The Institute of Fundraising is lobbying members of the House of Lords before a debate over the possible abolition of the edited electoral register.
Lord Michael Wills will lead a debate on government policy on electoral registration in the Lords on Thursday.
Louise Richards, director of policy and campaigns at the IoF, is lobbying a number of peers in advance of the debate. It is strongly against abolition of the register and been warning for some time that the Ministry of Justice is likely to abolish it.
The register does not contain details of people who have opted out of receiving marketing materials and is available for general purchase. It is used by many charities in their fundraising.
Richards said the IoF had sent an email outlining its concerns to lords that took part in a previous debate on the matter in 2009.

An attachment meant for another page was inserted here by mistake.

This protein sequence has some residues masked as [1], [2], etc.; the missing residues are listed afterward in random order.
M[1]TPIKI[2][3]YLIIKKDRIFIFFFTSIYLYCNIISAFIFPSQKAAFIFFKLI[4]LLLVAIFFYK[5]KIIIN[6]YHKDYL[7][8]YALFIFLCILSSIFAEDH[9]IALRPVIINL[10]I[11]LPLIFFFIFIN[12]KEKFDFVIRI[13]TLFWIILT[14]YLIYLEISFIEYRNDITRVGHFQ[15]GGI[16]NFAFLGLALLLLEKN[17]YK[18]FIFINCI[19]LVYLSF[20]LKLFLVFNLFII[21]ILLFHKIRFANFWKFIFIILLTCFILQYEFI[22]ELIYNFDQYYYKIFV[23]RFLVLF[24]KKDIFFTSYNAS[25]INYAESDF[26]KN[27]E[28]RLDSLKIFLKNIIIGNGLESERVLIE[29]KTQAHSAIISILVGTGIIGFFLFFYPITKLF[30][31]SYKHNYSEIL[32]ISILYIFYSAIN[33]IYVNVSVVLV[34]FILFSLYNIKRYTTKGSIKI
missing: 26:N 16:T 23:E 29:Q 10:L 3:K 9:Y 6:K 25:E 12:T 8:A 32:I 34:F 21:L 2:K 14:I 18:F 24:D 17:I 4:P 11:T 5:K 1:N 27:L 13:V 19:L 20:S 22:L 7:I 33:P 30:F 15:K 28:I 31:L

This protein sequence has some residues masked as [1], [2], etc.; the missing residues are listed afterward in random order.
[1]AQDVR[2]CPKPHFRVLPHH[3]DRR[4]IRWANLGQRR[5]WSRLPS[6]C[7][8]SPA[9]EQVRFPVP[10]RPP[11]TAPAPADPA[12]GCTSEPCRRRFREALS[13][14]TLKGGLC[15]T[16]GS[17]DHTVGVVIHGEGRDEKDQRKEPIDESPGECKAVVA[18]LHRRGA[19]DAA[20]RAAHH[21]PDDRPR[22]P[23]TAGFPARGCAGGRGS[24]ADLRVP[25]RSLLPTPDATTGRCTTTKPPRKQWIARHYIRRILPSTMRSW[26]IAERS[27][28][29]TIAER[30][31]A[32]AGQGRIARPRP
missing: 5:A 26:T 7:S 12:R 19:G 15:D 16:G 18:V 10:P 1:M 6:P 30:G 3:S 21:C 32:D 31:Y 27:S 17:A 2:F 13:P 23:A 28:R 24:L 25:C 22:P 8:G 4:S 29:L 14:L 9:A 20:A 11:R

She said it had also forwarded them copies of a letter it sent in November to Nick Clegg, the Deputy Prime Minister, and Mark Harper, the Minister for Political and Constitutional Reform, which gave further details about their concerns.
"We strongly believe that the edited register should not be abolished," the letter said. "This data enables charities to fundraise more effectively and can help to reduce junk mail.
"The accuracy facilitated by the electoral register helps charities to fundraise more effectively in terms of stewardship. If charities are unable to verify the address accurately, there is more chance of mail being addressed wrongly, which can reduce potential donors’ inclination to donate."
The debate follows the publication of a report by the Politics and Constitutional Reform Committee in November, in which MPs recommended the register be abolished.
"Whatever benefit it might bring, we cannot justify the sale to commercial organisations of personal details gathered by the government for electoral purposes," the report said.
The Cabinet Office is due to respond to the report in due course.